Jonathan Lambert

Staff Writer, Biological Sciences

Jonathan Lambert joined Science News in 2019 as a staff writer covering biological sciences. He earned a master’s degree from Cornell University studying how a bizarre day-long mating ritual helped accelerate speciation in a group of Hawaiian crickets. A summer at the Dallas Morning News as a AAAS Mass Media fellow sparked a pivot from biologist to science journalist. He has previously written for Quanta Magazine, NPR, and Nature News.

All Stories by Jonathan Lambert

  1. people wearing masks in Milan
    Health & Medicine

    We may be on the brink of a coronavirus pandemic. Here’s what that means

    The coronavirus behind COVID-19 has not yet reached pandemic status, according the WHO, but we could be close.

  2. degraded coral reef

    How scientists wrestle with grief over climate change

    With climate change altering our world at an increasing pace, scientists who monitor and study nature are frustrated and grieving.

  3. Life

    A distant cousin of jellyfish may survive without working mitochondria

    A tiny creature that parasitizes salmon is the first known multicellular eukaryote without a mitochondrial genome, a hallmark of complex life.

  4. Prometheoarchaeum syntrophicum

    Microbiologists took 12 years to grow a microbe tied to complex life’s origins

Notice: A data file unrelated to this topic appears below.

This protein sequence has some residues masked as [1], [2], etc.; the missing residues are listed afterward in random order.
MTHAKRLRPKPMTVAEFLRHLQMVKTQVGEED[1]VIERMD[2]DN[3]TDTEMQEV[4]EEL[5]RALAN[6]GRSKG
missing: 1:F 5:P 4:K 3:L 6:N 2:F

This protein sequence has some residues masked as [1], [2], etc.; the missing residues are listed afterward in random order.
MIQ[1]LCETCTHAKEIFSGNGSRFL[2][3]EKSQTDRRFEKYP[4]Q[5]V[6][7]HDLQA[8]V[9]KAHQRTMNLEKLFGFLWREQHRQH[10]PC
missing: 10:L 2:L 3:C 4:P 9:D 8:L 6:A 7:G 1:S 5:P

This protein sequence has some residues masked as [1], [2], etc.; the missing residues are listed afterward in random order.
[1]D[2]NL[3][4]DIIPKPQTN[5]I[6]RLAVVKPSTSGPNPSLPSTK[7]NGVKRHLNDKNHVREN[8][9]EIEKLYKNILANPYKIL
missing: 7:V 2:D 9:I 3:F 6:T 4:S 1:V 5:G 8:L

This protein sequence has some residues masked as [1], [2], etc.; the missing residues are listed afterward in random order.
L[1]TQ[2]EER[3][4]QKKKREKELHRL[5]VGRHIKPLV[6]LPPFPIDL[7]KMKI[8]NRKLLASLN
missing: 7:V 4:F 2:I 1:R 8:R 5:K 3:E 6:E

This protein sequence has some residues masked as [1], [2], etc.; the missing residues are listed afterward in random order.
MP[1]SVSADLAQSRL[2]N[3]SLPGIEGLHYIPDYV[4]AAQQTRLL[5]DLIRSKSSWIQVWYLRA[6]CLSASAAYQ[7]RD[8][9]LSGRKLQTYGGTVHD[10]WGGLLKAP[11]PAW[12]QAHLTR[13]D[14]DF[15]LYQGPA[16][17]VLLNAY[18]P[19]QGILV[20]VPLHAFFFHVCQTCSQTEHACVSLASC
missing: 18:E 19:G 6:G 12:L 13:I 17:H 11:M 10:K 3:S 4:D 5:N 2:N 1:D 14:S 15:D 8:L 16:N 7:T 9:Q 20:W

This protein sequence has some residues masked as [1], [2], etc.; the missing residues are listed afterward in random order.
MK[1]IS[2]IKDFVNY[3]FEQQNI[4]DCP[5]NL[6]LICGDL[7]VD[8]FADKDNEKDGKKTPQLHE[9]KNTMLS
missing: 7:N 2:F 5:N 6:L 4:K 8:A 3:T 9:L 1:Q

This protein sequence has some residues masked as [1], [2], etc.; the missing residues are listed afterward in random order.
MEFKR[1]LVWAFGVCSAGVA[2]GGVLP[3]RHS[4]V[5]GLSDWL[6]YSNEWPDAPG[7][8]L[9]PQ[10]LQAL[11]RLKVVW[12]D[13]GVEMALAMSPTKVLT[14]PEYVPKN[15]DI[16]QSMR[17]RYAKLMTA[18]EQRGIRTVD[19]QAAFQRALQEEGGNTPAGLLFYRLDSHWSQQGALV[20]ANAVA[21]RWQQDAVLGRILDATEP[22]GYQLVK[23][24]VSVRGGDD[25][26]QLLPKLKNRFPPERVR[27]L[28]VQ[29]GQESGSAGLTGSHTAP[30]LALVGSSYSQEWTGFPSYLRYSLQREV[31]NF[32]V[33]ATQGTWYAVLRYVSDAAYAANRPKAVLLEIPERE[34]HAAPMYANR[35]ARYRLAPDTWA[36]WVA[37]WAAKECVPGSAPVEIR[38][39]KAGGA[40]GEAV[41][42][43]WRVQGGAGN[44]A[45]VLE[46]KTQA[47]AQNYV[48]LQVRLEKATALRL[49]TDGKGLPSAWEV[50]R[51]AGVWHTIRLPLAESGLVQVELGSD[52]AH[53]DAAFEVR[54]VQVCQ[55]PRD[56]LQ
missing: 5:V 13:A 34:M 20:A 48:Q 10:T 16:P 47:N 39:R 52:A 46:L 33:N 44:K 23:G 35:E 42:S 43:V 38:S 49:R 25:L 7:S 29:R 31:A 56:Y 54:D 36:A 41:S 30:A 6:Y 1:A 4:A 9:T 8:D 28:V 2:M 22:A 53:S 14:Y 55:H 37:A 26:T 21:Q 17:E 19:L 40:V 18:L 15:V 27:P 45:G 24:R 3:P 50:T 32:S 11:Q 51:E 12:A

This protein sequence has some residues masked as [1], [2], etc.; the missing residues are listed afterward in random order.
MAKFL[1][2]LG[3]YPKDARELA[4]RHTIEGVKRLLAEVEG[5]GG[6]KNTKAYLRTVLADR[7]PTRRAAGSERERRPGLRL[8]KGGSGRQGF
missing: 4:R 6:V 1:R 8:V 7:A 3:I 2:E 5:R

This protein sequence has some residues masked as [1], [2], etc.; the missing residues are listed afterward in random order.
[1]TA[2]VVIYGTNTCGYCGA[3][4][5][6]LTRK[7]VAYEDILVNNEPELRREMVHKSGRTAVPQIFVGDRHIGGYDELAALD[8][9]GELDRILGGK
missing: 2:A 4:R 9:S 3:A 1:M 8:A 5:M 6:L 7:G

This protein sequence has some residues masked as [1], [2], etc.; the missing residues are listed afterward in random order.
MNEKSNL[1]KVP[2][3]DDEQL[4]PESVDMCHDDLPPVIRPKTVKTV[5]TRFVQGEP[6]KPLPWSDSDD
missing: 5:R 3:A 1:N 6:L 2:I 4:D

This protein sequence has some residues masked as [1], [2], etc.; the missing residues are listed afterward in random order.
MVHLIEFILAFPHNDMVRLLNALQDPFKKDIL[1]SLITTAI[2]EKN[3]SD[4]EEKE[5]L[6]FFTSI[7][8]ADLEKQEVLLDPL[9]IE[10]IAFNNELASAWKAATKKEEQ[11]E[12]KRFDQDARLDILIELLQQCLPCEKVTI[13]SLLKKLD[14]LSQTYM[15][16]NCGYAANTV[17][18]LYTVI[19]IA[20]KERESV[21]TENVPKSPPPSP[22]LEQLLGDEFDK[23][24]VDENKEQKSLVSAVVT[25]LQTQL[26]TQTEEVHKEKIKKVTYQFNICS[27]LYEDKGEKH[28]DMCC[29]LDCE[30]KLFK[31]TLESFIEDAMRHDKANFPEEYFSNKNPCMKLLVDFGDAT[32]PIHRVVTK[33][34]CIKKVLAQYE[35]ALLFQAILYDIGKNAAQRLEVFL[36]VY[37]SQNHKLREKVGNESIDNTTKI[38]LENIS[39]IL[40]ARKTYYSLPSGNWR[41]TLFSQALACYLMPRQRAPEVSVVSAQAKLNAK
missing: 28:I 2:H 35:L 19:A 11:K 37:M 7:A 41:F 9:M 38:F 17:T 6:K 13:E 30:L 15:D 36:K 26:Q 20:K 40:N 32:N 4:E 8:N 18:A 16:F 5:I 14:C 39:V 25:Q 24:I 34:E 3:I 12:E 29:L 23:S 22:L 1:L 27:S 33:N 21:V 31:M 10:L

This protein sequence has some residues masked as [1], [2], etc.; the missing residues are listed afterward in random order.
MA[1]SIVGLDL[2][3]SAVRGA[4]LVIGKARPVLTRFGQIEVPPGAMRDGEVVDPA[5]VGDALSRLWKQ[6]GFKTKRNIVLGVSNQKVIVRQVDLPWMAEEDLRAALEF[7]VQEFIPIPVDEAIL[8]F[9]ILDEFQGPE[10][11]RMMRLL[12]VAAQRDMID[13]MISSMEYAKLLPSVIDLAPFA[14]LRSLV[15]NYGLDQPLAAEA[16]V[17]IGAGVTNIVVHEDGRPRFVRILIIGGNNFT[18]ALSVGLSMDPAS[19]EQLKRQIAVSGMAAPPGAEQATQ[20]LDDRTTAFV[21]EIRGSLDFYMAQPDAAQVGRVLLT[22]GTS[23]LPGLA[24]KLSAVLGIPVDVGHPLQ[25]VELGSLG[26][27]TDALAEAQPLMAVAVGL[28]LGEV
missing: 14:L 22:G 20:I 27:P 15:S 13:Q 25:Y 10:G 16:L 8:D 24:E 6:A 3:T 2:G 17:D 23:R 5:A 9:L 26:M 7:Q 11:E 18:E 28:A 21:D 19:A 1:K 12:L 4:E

Years of lab work resulted in growing a type of archaea that might help scientists understand one of evolution’s giant leaps toward complexity.

  5. Cope's vine snake

    Snakes suffered after a frog-killing fungus wiped out their food

    A frog-killing fungus that swept through Panama had a hidden effect. A new study finds that snake diversity declined post-fungus at one field station.

  6. electron micrograph of the new coronavirus, nCov-2019
    Health & Medicine

    Cases of the new coronavirus hint at the disease’s severity, symptoms and spread

    As the coronavirus outbreak continues, estimates suggest that the majority of cases are mild. New research is clarifying how more severe cases progress.

  7. beaked whales at the water's surface

    Beaked whales may evade killer whales by silently diving in sync

    To slip past predators, beaked whales appear to synchronize their deep dives, staying silent while not hunting and ascending far from where they dove.

  8. woman wearing face mask in New York
    Health & Medicine

    Scientists question White House measures to limit spread of coronavirus

    The White House announced new steps to fight the coronavirus outbreak, in what’s becoming one of the biggest public health challenges in decades.

  9. people buying face masks in Manila
    Health & Medicine

    WHO declares coronavirus outbreak a global public health emergency

    The World Health Organization says the coronavirus outbreak that began in China has been reported in 18 other countries.

  10. Health workers outside of Shanghai
    Health & Medicine

    Can the coronavirus outbreak be contained?

    More than 50 million people are quarantined in China, but whether the strategy will stem the epidemic’s spread is unclear.

  11. Health screening in Guangzhou
    Health & Medicine

    WHO says China’s coronavirus outbreak isn’t a global emergency yet

    While the WHO says the coronavirus outbreak isn’t a global emergency, China has locked down several large cities to stop the virus from spreading.

  12. Asian jewel beetles

    Sparkly exoskeletons may help camouflage beetles from predators

    Iridescence, normally thought to help insects stand out, can also camouflage beetles from predators, according to new experimental evidence.